For years, HuffPost Parents has shared the beauty of the birth experience through the lens of talented photographers. In this new series, we’re focusing on one story at a time, honoring the many different ways babies come into the world and the beauty of every family’s story.
This week, we are hearing from Rebekah Begly, 31, an acute care nurse practitioner. She gave birth in February, and hired Columbus, Georgia-based birth and family photographer Neely Ker-Fox to photograph her first baby’s birth.
Here, Begly describes the overwhelming emotions she felt before and during her planned cesarean section, and why she wouldn’t have wanted it any other way.
I had a really wonderful pregnancy, and I worked a lot the whole time. When I was around 36 weeks, I started having more Braxton Hicks contractions than I was used to. My back was killing me. But I’d also been working long hours. I was exhausted.
Fast forward a few days later, and I could barely move. I went to work, but I was contracting pretty heavily. Luckily, I already had an OB follow-up scheduled for that day.
When I went in, my cervix was already pretty thinned. I was a bit dilated, so they sent me to triage in the hospital to make sure I wasn’t going into labor. They checked me in and monitored my contractions for a little over an hour. I was so upset with my husband, because I had asked him to not go on any work trips and, of course, he was out of town that day. Luckily, nothing happened and he met me at the hospital an hour later.
Once, I got home, I started losing parts of my mucus plug — probably from being checked twice — and my contractions seemed a little worse after that. I took a hot shower to tried and get myself to relax. I’d been at work since 6 a.m. and we didn’t get home until 8 p.m. or so, so I was exhausted. I was like, “Screw it. I’m going to sleep. If my back pain comes back again, I’ll go to the hospital.” The following morning, my contractions had slowed way down and I stopped bleeding.
The following week, we set our C-section date for 39 weeks. I was already going to have a planned C-section, for medical reasons. In college, I had a high diving accident that required an episiotomy from the trauma of hitting the water. It healed perfectly, but because of my scar tissue — and the possibility of tearing from a vaginal delivery — my OB and I decided I was a good candidate for a C-section.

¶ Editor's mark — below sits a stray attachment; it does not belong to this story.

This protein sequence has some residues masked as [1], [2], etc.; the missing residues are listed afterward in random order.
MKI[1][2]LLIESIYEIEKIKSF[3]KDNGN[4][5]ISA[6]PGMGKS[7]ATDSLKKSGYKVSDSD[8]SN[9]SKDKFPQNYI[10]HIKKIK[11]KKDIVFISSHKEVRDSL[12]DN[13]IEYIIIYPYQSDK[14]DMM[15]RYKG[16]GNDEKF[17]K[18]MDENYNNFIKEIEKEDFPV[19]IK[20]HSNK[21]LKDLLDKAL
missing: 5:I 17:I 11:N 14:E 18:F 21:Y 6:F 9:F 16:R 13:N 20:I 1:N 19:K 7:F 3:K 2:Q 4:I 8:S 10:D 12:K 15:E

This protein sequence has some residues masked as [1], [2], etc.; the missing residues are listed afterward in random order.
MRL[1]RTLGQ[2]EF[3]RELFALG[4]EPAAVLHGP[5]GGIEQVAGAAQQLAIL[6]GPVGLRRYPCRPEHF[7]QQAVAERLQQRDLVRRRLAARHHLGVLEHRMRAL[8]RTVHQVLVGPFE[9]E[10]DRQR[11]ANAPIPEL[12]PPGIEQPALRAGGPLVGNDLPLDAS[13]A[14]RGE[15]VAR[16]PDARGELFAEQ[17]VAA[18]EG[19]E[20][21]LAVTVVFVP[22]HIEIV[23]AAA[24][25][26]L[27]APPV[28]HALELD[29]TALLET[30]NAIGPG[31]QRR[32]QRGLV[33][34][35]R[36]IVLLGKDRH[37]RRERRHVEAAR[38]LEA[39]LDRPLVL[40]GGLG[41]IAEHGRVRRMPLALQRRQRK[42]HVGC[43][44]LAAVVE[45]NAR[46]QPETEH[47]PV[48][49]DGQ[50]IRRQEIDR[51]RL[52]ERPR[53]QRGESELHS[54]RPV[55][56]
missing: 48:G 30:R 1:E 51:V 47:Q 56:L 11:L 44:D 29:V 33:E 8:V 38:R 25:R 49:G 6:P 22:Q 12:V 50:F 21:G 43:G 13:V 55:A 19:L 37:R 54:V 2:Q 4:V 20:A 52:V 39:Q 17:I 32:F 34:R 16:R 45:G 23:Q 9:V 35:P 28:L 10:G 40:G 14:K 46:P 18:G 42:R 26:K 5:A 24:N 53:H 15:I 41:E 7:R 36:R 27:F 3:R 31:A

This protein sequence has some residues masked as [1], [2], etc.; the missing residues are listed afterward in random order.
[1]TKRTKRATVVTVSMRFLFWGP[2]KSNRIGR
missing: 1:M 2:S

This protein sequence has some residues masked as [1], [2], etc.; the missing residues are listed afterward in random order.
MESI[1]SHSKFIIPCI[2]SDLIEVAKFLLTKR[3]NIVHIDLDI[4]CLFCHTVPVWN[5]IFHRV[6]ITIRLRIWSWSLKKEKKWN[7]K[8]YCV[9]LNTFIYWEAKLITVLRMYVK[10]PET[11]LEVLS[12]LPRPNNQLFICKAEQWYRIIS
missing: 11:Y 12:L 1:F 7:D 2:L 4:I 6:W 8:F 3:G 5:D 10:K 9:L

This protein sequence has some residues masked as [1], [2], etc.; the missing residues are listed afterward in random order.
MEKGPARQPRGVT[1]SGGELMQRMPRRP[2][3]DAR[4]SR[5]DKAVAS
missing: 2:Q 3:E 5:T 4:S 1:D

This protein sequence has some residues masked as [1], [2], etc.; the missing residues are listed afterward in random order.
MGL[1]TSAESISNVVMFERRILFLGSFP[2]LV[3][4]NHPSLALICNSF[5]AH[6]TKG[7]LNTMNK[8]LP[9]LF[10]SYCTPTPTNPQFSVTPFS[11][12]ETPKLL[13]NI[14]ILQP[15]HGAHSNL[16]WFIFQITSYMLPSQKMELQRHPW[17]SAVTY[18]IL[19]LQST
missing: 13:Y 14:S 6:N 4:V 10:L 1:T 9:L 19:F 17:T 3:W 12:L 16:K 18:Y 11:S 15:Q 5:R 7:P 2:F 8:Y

I did have some anxiety about it. I’m a medical professional, so I know everything that can go wrong. My mind naturally just ran through all of the worst-case scenarios.
People also have so many opinions about C-sections versus vaginal deliveries, like it’s not really giving birth. Looking at people’s faces before I delivered, I certainly felt like they were judging me. Being a new mom, I felt some guilt about it.
We went in early in the morning, maybe 7 or 8. I felt so scared. My husband, who is so supportive, was holding me, and he kept telling me, “Everything is going to be perfect.” He was right. It was.
The operating room was so cold, which I knew it would be, because of the work I do. But to be there on the other side as a patient … let’s just say that I have a lot more respect for my patients now that I know what it feels like to lie there like that.
My OB was also letting me know where she was in the procedure. Like, “Now I’m making an incision. Now I’m getting into your uterus. Now I’m about to pull the baby out.”
It sounds kind of crazy, but I also felt like I re-fell in love again with my husband in that moment, in the OR. We were talking to each other. He told me he loved me, that I was doing great, and that he was right there.
They started shaking to get the baby out, and that was such a weird feeling. But because of the clear drape, I was able to see everything. I was totally in the moment. I was participating. I was seeing the birth of my son just as I would have with a vaginal delivery.
The moment goes by so fast, and you feel so much: Fear, love, anxiety, excitement and happiness all at once. They kept telling me, “Look up! Look up!” It was incredible to see your child be pulled into the world right in front of you.
What I love about these photos is being able to see those emotions. When I saw my son, I just cried and cried.
When they pulled Hudson out, I can remember my husband tearing up, too. He kept saying how perfect he was.
It was an incredible experience. And I’ll tell you: Whenever we do have another child, I will not be scared at all about having another C-section.
My husband did really well in the OR, too. Although he had to sit down after cutting the umbilical cord, because he felt dizzy. Ha!
When people talk about C-sections, they’ll sometimes say really judgmental stuff. But I loved my birth experience. Nothing was stolen from me.
This conversation has been edited and condensed.